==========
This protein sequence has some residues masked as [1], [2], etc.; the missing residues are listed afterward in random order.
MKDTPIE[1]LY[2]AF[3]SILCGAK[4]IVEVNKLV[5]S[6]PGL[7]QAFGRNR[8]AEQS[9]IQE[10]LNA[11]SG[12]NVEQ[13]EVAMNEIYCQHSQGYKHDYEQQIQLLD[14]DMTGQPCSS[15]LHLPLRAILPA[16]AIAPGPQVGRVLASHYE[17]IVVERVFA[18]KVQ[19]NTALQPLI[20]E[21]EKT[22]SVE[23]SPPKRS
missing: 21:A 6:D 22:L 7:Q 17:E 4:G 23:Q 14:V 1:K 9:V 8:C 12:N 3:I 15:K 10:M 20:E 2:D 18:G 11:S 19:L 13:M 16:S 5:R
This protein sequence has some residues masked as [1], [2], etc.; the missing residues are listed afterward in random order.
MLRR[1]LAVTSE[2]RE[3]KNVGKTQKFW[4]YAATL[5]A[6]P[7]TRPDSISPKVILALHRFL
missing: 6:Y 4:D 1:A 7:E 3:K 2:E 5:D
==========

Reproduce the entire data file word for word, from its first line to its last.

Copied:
This protein sequence has some residues masked as [1], [2], etc.; the missing residues are listed afterward in random order.
MKDTPIE[1]LY[2]AF[3]SILCGAK[4]IVEVNKLV[5]S[6]PGL[7]QAFGRNR[8]AEQS[9]IQE[10]LNA[11]SG[12]NVEQ[13]EVAMNEIYCQHSQGYKHDYEQQIQLLD[14]DMTGQPCSS[15]LHLPLRAILPA[16]AIAPGPQVGRVLASHYE[17]IVVERVFA[18]KVQ[19]NTALQPLI[20]E[21]EKT[22]SVE[23]SPPKRS
missing: 21:A 6:D 22:L 7:Q 17:E 4:G 23:Q 14:V 1:K 9:V 8:C 12:N 3:I 15:K 10:M 20:E 2:D 18:G 11:S 19:L 13:M 16:S 5:R
This protein sequence has some residues masked as [1], [2], etc.; the missing residues are listed afterward in random order.
MLRR[1]LAVTSE[2]RE[3]KNVGKTQKFW[4]YAATL[5]A[6]P[7]TRPDSISPKVILALHRFL
missing: 6:Y 4:D 1:A 7:E 3:K 2:E 5:D